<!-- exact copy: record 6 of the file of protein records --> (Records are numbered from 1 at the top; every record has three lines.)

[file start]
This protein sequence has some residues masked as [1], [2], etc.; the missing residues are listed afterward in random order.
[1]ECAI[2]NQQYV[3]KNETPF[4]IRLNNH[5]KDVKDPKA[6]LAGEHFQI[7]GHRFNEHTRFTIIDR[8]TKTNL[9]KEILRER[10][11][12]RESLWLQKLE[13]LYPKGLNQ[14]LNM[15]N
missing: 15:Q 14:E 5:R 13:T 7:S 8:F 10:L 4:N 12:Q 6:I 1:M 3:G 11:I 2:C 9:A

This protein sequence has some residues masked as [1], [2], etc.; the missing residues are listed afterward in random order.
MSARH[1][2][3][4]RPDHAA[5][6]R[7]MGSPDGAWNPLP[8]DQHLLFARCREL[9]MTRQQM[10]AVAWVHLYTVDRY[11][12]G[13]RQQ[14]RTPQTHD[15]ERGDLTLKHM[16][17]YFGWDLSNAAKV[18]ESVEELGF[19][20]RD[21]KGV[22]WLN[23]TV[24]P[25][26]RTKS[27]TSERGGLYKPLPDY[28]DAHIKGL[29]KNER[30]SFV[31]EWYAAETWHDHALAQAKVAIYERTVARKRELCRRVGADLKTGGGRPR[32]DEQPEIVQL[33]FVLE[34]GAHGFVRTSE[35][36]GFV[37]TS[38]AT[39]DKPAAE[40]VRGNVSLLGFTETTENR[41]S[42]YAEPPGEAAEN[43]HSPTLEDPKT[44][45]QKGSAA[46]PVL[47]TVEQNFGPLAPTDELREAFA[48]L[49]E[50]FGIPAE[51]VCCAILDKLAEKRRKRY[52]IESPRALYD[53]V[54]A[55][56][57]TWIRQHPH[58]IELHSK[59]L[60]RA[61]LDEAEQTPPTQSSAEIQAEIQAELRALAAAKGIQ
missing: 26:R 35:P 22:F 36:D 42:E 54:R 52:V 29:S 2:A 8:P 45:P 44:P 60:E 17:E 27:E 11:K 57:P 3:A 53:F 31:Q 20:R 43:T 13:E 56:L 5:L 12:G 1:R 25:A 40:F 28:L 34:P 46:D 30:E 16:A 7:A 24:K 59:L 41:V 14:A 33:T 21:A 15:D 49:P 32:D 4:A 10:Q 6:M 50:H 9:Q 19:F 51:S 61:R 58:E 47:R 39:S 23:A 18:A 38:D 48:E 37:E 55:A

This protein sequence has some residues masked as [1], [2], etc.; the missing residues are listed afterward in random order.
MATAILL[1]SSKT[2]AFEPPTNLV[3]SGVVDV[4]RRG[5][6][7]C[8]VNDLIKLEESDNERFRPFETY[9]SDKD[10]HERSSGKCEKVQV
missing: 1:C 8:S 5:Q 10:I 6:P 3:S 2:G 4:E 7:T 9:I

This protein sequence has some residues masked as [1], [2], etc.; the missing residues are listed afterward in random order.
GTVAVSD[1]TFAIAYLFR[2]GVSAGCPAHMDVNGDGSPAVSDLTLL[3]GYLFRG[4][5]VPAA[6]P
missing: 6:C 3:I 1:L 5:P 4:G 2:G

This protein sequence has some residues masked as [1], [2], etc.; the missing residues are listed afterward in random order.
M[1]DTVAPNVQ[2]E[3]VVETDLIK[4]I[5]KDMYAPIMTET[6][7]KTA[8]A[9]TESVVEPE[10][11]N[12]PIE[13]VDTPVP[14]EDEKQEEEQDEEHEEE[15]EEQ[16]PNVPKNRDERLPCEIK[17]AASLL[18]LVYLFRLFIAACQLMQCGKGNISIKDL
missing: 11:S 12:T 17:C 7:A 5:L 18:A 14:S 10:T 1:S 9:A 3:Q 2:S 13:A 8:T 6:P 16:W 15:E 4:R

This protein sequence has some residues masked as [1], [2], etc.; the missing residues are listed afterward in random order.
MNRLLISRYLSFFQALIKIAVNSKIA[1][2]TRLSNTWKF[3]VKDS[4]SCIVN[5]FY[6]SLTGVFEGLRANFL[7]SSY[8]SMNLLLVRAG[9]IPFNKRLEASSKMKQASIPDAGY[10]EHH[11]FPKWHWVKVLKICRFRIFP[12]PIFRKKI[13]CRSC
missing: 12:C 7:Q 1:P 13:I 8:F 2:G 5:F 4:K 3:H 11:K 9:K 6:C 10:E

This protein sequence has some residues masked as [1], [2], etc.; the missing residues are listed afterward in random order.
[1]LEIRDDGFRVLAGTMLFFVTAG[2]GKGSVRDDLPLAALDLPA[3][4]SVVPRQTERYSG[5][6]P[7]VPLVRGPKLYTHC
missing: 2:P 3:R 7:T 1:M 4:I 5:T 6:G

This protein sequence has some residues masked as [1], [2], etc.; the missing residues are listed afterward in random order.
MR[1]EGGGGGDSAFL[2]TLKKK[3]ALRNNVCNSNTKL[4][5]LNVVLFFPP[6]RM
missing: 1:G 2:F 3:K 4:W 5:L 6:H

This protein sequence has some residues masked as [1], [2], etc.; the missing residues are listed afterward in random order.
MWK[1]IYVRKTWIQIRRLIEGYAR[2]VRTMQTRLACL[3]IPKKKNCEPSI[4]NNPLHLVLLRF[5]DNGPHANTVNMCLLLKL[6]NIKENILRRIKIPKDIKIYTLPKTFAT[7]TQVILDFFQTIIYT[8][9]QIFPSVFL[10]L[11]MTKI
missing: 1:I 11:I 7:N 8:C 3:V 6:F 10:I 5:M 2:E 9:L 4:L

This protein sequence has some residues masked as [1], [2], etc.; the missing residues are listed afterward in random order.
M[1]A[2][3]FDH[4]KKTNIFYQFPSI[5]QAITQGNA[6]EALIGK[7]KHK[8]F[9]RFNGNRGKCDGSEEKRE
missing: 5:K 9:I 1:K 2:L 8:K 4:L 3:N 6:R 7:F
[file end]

This protein sequence has some residues masked as [1], [2], etc.; the missing residues are listed afterward in random order.
MNRLLISRYLSFFQALIKIAVNSKIA[1][2]TRLSNTWKF[3]VKDS[4]SCIVN[5]FY[6]SLTGVFEGLRANFL[7]SSY[8]SMNLLLVRAG[9]IPFNKRLEASSKMKQASIPDAGY[10]EHH[11]FPKWHWVKVLKICRFRIFP[12]PIFRKKI[13]CRSC
missing: 12:C 7:Q 1:P 13:I 8:F 2:G 5:F 4:K 3:H 11:K 9:K 6:C 10:E